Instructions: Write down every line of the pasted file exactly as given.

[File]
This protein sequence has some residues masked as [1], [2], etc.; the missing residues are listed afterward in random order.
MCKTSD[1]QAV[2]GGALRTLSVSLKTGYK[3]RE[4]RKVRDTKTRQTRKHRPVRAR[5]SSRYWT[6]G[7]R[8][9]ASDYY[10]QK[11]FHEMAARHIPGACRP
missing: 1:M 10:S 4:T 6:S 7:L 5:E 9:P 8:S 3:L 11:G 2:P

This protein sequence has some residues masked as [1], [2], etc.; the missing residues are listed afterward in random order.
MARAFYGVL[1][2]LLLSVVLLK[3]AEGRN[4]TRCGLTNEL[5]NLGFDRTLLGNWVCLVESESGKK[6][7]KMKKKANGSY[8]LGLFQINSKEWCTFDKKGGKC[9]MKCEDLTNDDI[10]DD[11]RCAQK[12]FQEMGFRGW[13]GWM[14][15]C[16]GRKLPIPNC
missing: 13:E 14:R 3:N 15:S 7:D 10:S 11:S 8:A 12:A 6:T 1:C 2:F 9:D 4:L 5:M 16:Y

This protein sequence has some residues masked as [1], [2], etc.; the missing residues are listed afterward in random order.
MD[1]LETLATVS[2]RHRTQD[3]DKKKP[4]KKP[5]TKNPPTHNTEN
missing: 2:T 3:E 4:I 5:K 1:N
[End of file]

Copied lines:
This protein sequence has some residues masked as [1], [2], etc.; the missing residues are listed afterward in random order.
MCKTSD[1]QAV[2]GGALRTLSVSLKTGYK[3]RE[4]RKVRDTKTRQTRKHRPVRAR[5]SSRYWT[6]G[7]R[8][9]ASDYY[10]QK[11]FHEMAARHIPGACRP
missing: 1:M 10:S 4:T 6:S 7:L 5:E 9:P 8:S 3:L 11:G 2:P

This protein sequence has some residues masked as [1], [2], etc.; the missing residues are listed afterward in random order.
MARAFYGVL[1][2]LLLSVVLLK[3]AEGRN[4]TRCGLTNEL[5]NLGFDRTLLGNWVCLVESESGKK[6][7]KMKKKANGSY[8]LGLFQINSKEWCTFDKKGGKC[9]MKCEDLTNDDI[10]DD[11]RCAQK[12]FQEMGFRGW[13]GWM[14][15]C[16]GRKLPIPNC
missing: 13:E 14:R 3:N 15:S 7:D 10:S 11:S 8:A 12:A 6:T 1:C 2:F 9:D 4:L 5:M 16:Y

This protein sequence has some residues masked as [1], [2], etc.; the missing residues are listed afterward in random order.
MD[1]LETLATVS[2]RHRTQD[3]DKKKP[4]KKP[5]TKNPPTHNTEN
missing: 2:T 3:E 4:I 5:K 1:N